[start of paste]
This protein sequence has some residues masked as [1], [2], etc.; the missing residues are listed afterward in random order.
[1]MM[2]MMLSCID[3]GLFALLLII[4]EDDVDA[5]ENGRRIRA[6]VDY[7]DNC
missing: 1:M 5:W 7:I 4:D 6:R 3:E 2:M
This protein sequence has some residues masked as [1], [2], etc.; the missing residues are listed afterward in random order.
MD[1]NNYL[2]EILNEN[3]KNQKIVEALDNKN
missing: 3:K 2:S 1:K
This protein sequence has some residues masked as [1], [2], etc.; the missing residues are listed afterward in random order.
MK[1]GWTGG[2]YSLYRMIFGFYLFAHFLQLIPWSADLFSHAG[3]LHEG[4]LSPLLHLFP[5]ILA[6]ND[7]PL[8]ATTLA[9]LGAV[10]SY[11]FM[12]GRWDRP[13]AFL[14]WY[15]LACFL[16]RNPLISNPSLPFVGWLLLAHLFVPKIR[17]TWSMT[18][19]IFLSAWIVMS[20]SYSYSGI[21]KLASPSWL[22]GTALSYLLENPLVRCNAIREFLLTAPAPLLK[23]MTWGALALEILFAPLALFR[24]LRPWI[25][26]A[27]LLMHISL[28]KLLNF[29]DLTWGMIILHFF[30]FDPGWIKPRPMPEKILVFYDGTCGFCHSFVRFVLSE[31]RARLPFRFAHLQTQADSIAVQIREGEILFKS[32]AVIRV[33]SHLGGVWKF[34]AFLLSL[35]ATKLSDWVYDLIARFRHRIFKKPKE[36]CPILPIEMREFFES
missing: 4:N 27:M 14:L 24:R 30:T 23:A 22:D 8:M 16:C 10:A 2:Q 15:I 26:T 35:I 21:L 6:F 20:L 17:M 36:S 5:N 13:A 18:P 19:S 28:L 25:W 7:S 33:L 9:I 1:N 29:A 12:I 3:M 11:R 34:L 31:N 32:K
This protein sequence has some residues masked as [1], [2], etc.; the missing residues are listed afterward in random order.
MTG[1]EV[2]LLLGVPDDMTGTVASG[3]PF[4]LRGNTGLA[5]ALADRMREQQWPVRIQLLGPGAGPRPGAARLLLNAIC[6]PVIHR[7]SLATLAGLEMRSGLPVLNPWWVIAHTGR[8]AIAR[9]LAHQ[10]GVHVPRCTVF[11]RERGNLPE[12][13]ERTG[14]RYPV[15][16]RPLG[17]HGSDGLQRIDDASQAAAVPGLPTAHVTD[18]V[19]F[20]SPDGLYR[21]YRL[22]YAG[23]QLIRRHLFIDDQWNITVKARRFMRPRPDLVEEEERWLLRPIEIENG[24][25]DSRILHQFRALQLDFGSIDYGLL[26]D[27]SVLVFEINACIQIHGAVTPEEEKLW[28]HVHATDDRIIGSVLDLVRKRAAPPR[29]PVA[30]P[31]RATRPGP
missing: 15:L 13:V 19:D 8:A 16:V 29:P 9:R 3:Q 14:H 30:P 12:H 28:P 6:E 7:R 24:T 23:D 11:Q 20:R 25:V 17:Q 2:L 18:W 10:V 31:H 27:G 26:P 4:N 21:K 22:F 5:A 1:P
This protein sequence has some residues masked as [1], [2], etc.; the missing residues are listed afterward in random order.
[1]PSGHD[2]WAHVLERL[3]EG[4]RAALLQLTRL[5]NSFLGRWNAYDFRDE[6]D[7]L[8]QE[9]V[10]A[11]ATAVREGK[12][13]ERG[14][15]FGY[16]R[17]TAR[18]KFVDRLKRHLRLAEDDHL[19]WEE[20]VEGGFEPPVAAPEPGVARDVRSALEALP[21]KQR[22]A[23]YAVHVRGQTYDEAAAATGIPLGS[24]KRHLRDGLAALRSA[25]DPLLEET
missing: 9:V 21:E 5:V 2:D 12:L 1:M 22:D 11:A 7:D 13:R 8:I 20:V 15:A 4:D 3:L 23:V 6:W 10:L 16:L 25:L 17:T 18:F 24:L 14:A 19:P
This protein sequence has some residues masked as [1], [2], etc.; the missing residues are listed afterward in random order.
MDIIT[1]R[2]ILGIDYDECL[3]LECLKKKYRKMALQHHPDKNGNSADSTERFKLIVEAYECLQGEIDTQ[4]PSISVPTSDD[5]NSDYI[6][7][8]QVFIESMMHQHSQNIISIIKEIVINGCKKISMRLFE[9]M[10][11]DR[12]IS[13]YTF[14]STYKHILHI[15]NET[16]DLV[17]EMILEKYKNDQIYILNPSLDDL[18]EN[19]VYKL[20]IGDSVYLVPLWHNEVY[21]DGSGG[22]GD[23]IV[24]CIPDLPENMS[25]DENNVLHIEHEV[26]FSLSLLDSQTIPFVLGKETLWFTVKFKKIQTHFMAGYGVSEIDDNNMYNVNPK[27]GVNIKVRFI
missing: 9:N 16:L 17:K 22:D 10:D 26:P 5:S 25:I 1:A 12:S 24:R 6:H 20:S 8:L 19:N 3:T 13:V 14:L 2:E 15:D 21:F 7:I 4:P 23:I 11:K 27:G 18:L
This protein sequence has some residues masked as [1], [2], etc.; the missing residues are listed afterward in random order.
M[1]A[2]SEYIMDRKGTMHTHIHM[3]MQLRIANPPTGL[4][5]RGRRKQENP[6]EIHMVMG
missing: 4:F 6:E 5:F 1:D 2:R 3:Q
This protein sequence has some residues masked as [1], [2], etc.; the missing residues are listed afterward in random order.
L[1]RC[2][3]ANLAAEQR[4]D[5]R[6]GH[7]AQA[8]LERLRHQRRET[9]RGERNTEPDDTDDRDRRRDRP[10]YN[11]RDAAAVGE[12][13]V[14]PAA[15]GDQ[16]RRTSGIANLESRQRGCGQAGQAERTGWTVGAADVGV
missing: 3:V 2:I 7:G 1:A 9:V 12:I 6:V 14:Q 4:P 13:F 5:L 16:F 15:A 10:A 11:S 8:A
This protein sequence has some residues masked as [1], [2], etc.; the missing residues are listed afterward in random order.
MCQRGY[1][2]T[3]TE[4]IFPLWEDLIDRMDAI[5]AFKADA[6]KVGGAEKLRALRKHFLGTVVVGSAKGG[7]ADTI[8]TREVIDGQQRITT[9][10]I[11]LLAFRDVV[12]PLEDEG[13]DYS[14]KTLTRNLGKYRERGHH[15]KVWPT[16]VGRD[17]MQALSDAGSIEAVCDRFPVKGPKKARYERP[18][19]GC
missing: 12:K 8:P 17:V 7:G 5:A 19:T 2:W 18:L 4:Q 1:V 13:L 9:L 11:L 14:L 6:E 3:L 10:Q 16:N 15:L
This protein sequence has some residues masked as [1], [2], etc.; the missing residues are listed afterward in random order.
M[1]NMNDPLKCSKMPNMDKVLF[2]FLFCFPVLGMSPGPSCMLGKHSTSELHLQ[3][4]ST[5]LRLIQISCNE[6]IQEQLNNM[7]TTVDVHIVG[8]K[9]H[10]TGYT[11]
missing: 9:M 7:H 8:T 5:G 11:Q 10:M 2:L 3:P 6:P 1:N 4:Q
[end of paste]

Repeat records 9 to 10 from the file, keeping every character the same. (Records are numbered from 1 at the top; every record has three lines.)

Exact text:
This protein sequence has some residues masked as [1], [2], etc.; the missing residues are listed afterward in random order.
MCQRGY[1][2]T[3]TE[4]IFPLWEDLIDRMDAI[5]AFKADA[6]KVGGAEKLRALRKHFLGTVVVGSAKGG[7]ADTI[8]TREVIDGQQRITT[9][10]I[11]LLAFRDVV[12]PLEDEG[13]DYS[14]KTLTRNLGKYRERGHH[15]KVWPT[16]VGRD[17]MQALSDAGSIEAVCDRFPVKGPKKARYERP[18][19]GC
missing: 12:K 8:P 17:V 7:G 5:A 19:T 2:W 18:L 4:Q 1:V 13:L 9:L 11:L 14:L 6:E 3:L 10:Q 16:N 15:L
This protein sequence has some residues masked as [1], [2], etc.; the missing residues are listed afterward in random order.
M[1]NMNDPLKCSKMPNMDKVLF[2]FLFCFPVLGMSPGPSCMLGKHSTSELHLQ[3][4]ST[5]LRLIQISCNE[6]IQEQLNNM[7]TTVDVHIVG[8]K[9]H[10]TGYT[11]
missing: 9:M 7:H 8:T 5:G 11:Q 10:M 2:L 3:P 6:P 1:N 4:Q